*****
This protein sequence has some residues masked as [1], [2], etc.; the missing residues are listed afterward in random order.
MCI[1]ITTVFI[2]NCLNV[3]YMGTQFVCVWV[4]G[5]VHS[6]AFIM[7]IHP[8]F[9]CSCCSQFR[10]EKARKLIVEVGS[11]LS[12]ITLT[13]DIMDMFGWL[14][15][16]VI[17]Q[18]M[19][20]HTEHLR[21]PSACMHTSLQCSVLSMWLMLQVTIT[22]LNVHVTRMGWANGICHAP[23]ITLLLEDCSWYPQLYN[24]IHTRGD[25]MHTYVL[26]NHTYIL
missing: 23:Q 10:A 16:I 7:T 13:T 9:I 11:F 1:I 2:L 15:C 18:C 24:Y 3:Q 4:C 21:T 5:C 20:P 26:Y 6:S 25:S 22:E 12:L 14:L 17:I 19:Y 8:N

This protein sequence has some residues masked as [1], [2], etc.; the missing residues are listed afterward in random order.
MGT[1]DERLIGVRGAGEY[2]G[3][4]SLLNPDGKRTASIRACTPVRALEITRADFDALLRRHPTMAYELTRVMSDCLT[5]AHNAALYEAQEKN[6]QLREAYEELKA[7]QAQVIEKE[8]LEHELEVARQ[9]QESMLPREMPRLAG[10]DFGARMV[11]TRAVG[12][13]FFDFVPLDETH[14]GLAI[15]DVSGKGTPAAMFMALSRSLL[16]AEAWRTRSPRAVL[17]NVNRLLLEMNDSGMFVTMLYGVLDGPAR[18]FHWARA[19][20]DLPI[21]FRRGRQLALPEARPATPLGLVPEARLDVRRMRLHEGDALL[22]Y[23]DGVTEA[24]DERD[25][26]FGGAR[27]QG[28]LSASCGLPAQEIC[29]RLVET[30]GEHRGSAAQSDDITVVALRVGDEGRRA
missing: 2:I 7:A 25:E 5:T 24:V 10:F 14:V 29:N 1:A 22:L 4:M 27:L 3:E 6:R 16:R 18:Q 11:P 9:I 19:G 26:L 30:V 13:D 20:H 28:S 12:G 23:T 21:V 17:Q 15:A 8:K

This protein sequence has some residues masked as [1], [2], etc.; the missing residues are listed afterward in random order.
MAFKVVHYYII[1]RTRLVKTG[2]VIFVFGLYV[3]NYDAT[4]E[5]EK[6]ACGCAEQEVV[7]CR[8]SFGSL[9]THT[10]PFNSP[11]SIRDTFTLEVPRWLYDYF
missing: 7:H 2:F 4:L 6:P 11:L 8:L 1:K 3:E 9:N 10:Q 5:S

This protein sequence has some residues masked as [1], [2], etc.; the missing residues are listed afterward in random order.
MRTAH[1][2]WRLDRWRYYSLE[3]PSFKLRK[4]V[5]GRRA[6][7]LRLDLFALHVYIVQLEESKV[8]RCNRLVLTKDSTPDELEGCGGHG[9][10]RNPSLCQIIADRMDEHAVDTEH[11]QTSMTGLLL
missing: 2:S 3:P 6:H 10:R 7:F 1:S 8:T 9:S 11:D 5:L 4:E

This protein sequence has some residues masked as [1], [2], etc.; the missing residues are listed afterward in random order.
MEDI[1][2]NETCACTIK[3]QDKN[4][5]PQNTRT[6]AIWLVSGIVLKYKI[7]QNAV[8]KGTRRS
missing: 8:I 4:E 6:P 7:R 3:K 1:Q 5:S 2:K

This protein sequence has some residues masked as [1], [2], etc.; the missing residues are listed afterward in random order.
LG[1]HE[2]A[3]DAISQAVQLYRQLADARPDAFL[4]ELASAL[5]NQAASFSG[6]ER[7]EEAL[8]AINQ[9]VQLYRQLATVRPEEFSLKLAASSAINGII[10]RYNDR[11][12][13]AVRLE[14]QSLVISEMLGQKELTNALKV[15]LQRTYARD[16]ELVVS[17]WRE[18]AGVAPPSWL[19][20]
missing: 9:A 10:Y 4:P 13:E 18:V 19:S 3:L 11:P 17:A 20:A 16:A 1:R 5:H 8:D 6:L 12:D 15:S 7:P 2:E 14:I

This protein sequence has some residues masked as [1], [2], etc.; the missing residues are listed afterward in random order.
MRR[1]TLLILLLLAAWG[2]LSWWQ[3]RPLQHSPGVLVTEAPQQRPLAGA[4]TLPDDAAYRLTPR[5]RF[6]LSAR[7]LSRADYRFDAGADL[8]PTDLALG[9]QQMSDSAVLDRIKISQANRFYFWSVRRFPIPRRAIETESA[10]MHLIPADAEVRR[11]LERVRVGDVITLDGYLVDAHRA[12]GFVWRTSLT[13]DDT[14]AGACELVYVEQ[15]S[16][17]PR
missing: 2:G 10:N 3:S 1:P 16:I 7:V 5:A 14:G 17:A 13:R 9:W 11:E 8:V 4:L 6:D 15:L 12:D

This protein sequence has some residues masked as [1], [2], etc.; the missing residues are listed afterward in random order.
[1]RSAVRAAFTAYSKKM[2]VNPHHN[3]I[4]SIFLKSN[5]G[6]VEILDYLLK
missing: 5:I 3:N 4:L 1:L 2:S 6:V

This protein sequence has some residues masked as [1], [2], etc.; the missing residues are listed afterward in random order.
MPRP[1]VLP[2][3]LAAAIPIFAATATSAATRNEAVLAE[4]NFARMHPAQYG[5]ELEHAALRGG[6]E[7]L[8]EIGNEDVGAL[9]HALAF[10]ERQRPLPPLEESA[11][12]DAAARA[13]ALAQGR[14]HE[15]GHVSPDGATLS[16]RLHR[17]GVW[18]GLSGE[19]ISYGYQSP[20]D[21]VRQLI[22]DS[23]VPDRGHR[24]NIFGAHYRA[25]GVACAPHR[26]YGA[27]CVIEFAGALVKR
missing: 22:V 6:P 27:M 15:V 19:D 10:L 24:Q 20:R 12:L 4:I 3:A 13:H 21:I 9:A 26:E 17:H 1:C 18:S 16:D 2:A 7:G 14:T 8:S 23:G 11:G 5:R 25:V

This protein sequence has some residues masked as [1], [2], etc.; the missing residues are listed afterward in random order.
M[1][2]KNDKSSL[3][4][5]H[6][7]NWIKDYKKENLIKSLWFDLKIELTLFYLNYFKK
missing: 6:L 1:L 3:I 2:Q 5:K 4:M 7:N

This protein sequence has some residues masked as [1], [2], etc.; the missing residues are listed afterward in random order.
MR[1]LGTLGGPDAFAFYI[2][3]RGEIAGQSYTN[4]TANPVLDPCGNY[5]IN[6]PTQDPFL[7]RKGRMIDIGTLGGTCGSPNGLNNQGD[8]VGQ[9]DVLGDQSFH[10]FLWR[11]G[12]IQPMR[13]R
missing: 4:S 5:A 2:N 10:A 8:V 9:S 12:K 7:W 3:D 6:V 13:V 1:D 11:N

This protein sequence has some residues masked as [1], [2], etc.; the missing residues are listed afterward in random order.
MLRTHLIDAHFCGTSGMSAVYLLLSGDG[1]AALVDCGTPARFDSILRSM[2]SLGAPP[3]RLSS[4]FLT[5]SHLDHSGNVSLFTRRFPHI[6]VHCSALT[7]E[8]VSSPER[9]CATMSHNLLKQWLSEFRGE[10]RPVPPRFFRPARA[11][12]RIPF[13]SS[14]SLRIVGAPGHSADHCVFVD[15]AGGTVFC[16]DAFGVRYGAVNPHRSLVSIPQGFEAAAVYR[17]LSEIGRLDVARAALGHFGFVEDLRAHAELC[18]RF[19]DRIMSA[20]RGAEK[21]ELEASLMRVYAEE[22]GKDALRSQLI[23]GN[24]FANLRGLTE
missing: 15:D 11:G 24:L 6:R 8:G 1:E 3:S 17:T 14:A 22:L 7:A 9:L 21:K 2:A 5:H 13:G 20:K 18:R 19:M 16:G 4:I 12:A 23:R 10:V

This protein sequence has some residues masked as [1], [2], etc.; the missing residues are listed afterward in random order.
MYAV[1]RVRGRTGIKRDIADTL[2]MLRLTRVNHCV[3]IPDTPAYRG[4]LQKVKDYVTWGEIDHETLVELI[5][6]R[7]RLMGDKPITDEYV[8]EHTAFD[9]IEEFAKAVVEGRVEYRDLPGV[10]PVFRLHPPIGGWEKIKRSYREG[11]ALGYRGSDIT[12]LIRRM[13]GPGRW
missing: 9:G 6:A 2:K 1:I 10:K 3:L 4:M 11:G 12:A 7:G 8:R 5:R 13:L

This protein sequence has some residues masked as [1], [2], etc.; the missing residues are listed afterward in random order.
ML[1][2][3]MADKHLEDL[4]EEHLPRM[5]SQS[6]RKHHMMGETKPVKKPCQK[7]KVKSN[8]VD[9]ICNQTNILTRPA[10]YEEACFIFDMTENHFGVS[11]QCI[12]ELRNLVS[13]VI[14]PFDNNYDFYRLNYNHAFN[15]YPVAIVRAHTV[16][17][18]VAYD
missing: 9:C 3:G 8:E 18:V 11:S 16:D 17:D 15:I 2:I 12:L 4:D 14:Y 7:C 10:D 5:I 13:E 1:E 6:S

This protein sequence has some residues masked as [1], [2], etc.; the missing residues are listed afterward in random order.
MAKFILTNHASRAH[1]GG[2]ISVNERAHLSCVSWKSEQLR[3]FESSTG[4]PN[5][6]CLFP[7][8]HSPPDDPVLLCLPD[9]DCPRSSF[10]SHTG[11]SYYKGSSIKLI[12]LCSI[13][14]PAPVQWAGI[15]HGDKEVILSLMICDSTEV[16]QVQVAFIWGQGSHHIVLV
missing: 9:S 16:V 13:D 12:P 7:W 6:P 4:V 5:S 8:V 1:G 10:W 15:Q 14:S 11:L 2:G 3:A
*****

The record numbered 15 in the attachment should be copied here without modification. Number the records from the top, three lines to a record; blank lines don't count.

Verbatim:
This protein sequence has some residues masked as [1], [2], etc.; the missing residues are listed afterward in random order.
MAKFILTNHASRAH[1]GG[2]ISVNERAHLSCVSWKSEQLR[3]FESSTG[4]PN[5][6]CLFP[7][8]HSPPDDPVLLCLPD[9]DCPRSSF[10]SHTG[11]SYYKGSSIKLI[12]LCSI[13][14]PAPVQWAGI[15]HGDKEVILSLMICDSTEV[16]QVQVAFIWGQGSHHIVLV
missing: 9:S 16:V 13:D 12:P 7:W 6:P 4:V 5:S 8:V 1:G 10:W 15:Q 14:S 11:L 2:G 3:A